Scientists discover how bacteria use electrical spikes to tolerate antibiotics

  13 January 2023

Researchers have uncovered how some bacteria use electrical spikes to overcome antibacterial drugs, potentially leading to ‘superbugs’ that are resistant to antibiotics.

The study, led by a team at the University of York and Peking University, reveals how bacteria—many of which can cause debilitating diseases—exhibit short-lived electrical spikes very similar to those found in nerve cells, and use these to help evade the killing effects of antibiotics.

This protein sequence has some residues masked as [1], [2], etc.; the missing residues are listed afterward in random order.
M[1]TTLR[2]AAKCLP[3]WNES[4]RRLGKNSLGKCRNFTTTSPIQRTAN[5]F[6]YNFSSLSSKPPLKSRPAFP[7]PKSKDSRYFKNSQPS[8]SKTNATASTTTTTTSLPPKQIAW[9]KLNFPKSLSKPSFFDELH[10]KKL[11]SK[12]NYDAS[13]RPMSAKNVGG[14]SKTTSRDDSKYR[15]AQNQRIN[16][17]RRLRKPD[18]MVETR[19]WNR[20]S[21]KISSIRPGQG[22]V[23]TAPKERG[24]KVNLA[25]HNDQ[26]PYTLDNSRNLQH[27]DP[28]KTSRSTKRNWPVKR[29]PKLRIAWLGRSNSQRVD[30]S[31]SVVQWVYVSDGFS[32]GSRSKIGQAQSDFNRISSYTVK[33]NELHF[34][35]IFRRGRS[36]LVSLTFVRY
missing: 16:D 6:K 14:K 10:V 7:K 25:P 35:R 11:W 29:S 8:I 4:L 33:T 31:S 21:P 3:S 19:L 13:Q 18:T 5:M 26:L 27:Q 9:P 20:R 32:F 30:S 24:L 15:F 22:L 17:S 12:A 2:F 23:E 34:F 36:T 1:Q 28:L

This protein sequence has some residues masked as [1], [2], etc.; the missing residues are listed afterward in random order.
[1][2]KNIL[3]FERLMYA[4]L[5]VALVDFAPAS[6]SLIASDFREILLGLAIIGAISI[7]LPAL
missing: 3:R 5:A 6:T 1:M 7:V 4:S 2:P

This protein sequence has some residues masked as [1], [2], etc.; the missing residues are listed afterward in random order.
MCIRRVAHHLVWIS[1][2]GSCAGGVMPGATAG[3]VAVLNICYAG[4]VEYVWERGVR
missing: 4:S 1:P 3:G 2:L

The team of scientists created new types of indicator dyes that could be directly spliced into the genetic code of bacteria whose fluorescence could then be used to measure the electrical voltage across the membranes of individual cells.

Further reading: PhysOrg
Author(s): University of York
Smart Innovations  


Unrestricted financial support by:


Antimicrobial Resistance Fighter Coalition

Bangalore Bioinnovation Centre


EADA 2023

Emerging Antimicrobials and Diagnostics in AMR 2023

International Matchmaking Symposium EADA 2023
Amsterdam, The Netherlands
16/17 November

More information
What is going on with AMR?
Stay tuned with remarkable global AMR news and developments!